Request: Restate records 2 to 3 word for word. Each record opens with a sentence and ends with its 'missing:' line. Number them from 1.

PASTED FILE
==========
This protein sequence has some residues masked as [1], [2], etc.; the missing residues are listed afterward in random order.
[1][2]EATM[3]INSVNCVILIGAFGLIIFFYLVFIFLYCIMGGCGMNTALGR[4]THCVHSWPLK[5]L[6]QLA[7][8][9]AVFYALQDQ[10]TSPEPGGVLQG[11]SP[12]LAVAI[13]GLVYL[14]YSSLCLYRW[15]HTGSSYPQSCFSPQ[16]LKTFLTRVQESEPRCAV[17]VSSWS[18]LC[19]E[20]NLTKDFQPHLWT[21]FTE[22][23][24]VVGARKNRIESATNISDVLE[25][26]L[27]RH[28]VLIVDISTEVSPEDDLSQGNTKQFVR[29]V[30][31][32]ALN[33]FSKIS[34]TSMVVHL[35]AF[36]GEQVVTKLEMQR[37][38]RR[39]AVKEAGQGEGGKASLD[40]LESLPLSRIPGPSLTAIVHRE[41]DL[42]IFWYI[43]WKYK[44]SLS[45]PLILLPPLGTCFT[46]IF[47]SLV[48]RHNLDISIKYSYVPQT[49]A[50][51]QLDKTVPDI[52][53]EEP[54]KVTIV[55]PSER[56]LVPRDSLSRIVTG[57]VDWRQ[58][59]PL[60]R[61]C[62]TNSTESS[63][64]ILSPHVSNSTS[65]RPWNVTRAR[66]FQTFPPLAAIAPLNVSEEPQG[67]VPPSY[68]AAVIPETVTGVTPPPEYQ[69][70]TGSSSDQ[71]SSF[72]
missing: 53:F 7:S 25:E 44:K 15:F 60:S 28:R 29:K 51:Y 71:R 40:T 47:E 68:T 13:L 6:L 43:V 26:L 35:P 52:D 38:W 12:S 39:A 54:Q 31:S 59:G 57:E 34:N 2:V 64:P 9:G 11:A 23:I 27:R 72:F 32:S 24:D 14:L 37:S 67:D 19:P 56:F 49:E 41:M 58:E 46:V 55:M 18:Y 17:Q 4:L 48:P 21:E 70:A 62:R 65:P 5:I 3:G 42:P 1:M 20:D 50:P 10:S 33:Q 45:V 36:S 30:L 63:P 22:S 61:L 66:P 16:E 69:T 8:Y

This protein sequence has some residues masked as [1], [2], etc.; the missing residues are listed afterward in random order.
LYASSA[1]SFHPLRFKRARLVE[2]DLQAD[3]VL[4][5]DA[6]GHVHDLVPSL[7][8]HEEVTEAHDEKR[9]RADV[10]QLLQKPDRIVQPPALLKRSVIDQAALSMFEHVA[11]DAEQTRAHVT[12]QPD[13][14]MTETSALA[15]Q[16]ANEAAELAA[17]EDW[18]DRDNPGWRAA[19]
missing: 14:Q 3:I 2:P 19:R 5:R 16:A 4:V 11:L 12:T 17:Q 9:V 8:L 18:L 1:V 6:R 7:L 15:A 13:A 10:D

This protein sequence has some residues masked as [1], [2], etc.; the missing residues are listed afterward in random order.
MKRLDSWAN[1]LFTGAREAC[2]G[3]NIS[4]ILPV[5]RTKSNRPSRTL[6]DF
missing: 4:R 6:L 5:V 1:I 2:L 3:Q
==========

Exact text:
This protein sequence has some residues masked as [1], [2], etc.; the missing residues are listed afterward in random order.
LYASSA[1]SFHPLRFKRARLVE[2]DLQAD[3]VL[4][5]DA[6]GHVHDLVPSL[7][8]HEEVTEAHDEKR[9]RADV[10]QLLQKPDRIVQPPALLKRSVIDQAALSMFEHVA[11]DAEQTRAHVT[12]QPD[13][14]MTETSALA[15]Q[16]ANEAAELAA[17]EDW[18]DRDNPGWRAA[19]
missing: 14:Q 3:I 2:P 19:R 5:R 16:A 4:V 11:L 12:T 17:Q 9:V 8:L 18:L 1:V 6:R 7:L 15:A 13:A 10:D

This protein sequence has some residues masked as [1], [2], etc.; the missing residues are listed afterward in random order.
MKRLDSWAN[1]LFTGAREAC[2]G[3]NIS[4]ILPV[5]RTKSNRPSRTL[6]DF
missing: 4:R 6:L 5:V 1:I 2:L 3:Q